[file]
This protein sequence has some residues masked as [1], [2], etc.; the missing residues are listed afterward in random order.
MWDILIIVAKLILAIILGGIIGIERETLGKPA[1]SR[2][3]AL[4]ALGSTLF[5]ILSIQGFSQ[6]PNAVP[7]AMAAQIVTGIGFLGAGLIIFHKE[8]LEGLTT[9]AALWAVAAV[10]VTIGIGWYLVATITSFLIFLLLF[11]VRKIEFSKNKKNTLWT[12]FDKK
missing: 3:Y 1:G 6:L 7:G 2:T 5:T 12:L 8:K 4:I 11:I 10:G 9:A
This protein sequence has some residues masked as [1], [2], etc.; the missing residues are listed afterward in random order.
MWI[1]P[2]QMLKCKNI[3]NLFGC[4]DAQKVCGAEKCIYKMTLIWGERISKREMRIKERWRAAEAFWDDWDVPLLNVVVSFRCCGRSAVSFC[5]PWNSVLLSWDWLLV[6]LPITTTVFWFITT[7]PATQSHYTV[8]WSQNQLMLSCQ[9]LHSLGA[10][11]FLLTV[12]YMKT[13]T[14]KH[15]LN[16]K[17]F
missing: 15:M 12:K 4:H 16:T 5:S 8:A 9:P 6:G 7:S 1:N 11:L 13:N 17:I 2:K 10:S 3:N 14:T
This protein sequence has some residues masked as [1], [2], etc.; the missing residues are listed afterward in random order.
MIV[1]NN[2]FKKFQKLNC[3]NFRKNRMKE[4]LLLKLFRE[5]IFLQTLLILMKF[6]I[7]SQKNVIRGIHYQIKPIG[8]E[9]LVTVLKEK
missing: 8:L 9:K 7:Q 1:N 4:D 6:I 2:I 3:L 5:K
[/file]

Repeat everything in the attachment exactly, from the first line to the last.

This protein sequence has some residues masked as [1], [2], etc.; the missing residues are listed afterward in random order.
MWDILIIVAKLILAIILGGIIGIERETLGKPA[1]SR[2][3]AL[4]ALGSTLF[5]ILSIQGFSQ[6]PNAVP[7]AMAAQIVTGIGFLGAGLIIFHKE[8]LEGLTT[9]AALWAVAAV[10]VTIGIGWYLVATITSFLIFLLLF[11]VRKIEFSKNKKNTLWT[12]FDKK
missing: 3:Y 1:G 6:L 7:G 2:T 5:T 12:L 8:K 4:I 11:I 10:G 9:A
This protein sequence has some residues masked as [1], [2], etc.; the missing residues are listed afterward in random order.
MWI[1]P[2]QMLKCKNI[3]NLFGC[4]DAQKVCGAEKCIYKMTLIWGERISKREMRIKERWRAAEAFWDDWDVPLLNVVVSFRCCGRSAVSFC[5]PWNSVLLSWDWLLV[6]LPITTTVFWFITT[7]PATQSHYTV[8]WSQNQLMLSCQ[9]LHSLGA[10][11]FLLTV[12]YMKT[13]T[14]KH[15]LN[16]K[17]F
missing: 15:M 12:K 4:H 16:T 5:S 8:A 9:P 6:G 7:S 1:N 11:L 13:N 17:I 2:K 10:S 3:N 14:T
This protein sequence has some residues masked as [1], [2], etc.; the missing residues are listed afterward in random order.
MIV[1]NN[2]FKKFQKLNC[3]NFRKNRMKE[4]LLLKLFRE[5]IFLQTLLILMKF[6]I[7]SQKNVIRGIHYQIKPIG[8]E[9]LVTVLKEK
missing: 8:L 9:K 7:Q 1:N 4:D 6:I 2:I 3:L 5:K